Dungan Family Crest, Coat of Arms and Name History

Dungan Family Coat of Arms

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Dungan Coat of Arms Meaning

Dungan Name Origin & History

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Dungan Coat of Arms Meaning

The three main devices (symbols) in the Dungan blazon are the plate, leion and orb. The four main tinctures (colors) are gules, azure, argent and or.

Red in heraldry is given the name Gules, sometimes said to be the “martyr’s colour”1The Symbolisms of Heraldry, W. Cecil Wade, George Redway, London, 1898 P36. The colour is also associated with Mars, the red planet, and the zodiacal sign Aries 2Understanding Signs & Symbols – Heraldry, S. Oliver & G. Croton, Quantum, London, 2013, P53. Later heralds of a more poetical nature would sometimes refer to the colour as ruby, after the precious stone.3A Complete Guide to Heraldry, A.C. Fox-Davies, Bonanza (re-print of 1909 Edition), New York, 1978, P77.

The bright, strong blue color in Heraldry is known in English as azure, and similarly in other European languages – azul in Spanish, azurro in Italian and azur in French. The word has its roots in the Arabic word lazura, also the source of the name of the precious stone lapis lazuli 4A Glossary of Terms used in British Heraldry, J.H. Parker, Oxford, 1894, Entry:Azure. Despite this, those heralds who liked to associate colours with jewels chose instead to describe blue as Sapphire. According to Wade, the use of this colour symbolises “Loyalty and Truth” 5The Symbolisms of Heraldry, W. Cecil Wade, George Redway, London, 1898 P36.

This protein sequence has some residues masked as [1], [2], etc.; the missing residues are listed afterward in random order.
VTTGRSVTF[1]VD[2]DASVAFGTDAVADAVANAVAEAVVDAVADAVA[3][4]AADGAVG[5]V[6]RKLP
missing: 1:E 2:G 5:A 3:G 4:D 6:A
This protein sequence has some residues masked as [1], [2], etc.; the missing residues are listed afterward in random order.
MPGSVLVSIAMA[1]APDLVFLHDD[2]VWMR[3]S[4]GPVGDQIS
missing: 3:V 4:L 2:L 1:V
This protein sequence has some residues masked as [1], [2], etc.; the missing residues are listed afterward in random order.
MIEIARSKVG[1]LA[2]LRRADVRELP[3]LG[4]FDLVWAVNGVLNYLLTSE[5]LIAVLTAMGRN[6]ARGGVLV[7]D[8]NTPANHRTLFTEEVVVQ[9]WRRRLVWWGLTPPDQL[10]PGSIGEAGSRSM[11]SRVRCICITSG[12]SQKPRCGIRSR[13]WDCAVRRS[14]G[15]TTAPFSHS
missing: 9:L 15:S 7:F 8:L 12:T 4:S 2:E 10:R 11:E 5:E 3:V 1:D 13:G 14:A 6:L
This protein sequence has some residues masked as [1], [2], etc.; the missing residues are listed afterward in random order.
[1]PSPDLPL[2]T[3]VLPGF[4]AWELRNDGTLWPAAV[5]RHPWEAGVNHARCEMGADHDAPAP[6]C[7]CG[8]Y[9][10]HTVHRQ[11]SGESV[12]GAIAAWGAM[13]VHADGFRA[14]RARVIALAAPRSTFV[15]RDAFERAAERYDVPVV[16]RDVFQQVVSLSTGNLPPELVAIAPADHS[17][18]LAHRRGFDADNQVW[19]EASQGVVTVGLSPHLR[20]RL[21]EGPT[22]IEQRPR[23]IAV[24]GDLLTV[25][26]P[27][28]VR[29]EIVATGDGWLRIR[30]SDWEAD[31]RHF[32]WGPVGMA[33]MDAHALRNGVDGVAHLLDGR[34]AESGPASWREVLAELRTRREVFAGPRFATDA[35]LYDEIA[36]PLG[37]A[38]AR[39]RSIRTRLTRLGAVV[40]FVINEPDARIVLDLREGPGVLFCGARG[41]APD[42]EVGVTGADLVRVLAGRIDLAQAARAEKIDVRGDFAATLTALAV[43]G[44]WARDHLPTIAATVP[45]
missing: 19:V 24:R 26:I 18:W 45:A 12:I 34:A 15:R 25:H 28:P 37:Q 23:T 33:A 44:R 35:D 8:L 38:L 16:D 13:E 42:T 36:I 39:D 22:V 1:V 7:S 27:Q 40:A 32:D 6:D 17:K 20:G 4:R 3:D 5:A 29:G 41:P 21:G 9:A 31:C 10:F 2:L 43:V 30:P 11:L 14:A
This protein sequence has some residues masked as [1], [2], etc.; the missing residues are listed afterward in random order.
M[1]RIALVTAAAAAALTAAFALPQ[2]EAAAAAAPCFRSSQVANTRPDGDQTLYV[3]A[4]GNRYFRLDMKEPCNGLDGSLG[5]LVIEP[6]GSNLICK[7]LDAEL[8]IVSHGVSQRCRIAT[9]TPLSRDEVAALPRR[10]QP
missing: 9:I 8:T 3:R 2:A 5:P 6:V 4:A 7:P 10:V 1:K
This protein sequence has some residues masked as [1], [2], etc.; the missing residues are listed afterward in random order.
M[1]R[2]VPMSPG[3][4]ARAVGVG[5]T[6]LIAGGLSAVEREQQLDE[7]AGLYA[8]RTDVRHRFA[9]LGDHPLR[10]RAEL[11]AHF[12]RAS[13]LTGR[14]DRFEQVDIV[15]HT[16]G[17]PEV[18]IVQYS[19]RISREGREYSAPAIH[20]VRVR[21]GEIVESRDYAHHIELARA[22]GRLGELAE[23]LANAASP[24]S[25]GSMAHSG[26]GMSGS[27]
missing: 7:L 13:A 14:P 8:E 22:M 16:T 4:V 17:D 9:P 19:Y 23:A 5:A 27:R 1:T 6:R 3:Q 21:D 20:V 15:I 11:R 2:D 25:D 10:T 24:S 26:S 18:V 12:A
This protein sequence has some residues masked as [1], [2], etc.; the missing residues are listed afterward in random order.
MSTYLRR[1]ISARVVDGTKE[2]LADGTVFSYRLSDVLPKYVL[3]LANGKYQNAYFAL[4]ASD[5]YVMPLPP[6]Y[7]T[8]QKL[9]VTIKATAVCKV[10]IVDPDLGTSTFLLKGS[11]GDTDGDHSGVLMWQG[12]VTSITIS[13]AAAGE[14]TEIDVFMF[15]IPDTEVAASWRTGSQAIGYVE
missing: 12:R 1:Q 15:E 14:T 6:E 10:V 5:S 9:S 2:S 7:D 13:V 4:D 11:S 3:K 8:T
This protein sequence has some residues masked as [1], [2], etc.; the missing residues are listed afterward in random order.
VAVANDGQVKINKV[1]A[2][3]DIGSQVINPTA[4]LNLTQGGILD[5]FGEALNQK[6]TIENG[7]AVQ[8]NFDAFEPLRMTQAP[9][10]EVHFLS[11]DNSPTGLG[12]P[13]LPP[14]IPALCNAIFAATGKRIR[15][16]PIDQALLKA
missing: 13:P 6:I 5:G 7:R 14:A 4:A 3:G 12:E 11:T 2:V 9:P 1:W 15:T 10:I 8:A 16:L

Argent is the heraldic metal Silver and is usually shown as very pure white. It is also known more poetically as pearl, moon (or luna) 6Understanding Signs & Symbols – Heraldry, S. Oliver & G. Croton, Quantum, London, 2013, P53. In a sketch or drawing it is represented by plain, unmarked paper 7A Glossary of Terms used in British Heraldry, J.H. Parker, Oxford, 1847, P11.

The bright yellow colour frequently found in coats of arms is known to heralds as Or, or sometimes simply as Gold.8Boutell’s Heraldry, J.P. Brooke-Little, Warne, (revised Edition) London 1970, P 27. Along with, argent, or silver it forms the two “metals” of heraldry – one of the guidelines of heraldic design is that silver objects should not be placed upon gold fields and vice versa 9A Complete Guide to Heraldry, A.C. Fox-Davies, Bonanza (re-print of 1909 Edition), New York, 1978, P85. The yellow colour is often associated with the Sun, and the zodiacal sign of Leo.10Understanding Signs & Symbols – Heraldry, S. Oliver & G. Croton, Quantum, London, 2013, P53.